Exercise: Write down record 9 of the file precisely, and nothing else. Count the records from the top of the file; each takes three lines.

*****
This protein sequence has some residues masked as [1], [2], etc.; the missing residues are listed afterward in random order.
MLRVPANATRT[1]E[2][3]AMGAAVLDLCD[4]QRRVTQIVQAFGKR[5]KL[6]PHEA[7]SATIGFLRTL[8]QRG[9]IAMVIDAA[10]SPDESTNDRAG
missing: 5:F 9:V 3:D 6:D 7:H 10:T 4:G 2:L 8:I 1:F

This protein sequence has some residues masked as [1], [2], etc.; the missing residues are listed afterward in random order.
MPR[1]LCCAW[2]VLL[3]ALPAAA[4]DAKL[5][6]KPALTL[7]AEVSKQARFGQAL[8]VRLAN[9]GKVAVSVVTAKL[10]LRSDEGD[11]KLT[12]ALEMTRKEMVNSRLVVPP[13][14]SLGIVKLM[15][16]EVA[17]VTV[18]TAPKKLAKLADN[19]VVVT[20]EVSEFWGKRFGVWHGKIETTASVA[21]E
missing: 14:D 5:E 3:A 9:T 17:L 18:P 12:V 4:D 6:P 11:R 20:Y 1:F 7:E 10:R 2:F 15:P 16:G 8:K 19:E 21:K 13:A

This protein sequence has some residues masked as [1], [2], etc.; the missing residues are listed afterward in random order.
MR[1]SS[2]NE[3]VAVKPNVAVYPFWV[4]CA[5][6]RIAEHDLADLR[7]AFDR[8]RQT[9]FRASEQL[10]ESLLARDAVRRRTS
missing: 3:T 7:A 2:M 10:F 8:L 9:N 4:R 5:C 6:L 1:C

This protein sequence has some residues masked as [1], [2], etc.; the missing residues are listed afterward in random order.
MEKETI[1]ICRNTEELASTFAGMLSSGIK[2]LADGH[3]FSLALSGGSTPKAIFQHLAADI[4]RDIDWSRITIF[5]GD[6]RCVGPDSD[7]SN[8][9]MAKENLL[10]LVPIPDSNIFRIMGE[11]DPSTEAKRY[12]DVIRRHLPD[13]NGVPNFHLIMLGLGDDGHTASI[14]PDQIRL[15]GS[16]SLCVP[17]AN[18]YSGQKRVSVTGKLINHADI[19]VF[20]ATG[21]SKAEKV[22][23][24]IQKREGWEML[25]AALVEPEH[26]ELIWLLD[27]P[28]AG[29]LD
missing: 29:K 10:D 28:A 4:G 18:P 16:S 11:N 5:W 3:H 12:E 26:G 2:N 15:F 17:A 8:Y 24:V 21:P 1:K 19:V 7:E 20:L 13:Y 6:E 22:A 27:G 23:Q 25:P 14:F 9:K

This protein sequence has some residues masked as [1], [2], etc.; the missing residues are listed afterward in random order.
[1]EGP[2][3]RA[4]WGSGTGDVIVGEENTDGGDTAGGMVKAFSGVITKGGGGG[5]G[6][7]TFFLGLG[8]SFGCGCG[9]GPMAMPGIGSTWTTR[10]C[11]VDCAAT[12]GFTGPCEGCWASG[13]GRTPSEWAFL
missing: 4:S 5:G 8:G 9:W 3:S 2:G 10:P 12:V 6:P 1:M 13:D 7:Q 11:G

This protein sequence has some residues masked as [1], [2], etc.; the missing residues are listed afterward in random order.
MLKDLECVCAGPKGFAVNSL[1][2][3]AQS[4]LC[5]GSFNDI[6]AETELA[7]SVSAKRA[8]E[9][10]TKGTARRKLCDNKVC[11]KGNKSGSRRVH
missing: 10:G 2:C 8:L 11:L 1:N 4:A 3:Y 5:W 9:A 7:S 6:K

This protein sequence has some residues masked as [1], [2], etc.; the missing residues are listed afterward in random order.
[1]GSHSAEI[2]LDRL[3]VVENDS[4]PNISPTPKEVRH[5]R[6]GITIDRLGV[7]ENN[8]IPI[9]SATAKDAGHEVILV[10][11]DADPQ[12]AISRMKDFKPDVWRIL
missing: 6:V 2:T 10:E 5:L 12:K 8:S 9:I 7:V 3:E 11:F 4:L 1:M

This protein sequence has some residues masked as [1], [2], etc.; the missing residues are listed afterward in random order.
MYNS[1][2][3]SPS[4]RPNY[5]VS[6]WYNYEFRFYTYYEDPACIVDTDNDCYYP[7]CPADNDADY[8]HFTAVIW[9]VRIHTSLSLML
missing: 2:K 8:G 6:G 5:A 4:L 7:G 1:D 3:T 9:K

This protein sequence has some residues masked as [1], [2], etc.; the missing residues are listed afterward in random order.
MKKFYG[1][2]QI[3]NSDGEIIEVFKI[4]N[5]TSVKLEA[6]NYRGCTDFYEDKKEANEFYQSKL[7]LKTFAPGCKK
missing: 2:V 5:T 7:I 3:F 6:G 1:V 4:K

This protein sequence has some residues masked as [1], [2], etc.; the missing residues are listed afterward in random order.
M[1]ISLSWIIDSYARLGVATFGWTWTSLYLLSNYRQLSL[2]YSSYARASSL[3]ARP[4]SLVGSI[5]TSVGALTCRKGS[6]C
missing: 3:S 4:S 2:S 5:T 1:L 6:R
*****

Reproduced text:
This protein sequence has some residues masked as [1], [2], etc.; the missing residues are listed afterward in random order.
MKKFYG[1][2]QI[3]NSDGEIIEVFKI[4]N[5]TSVKLEA[6]NYRGCTDFYEDKKEANEFYQSKL[7]LKTFAPGCKK
missing: 2:V 5:T 7:I 3:F 6:G 1:V 4:K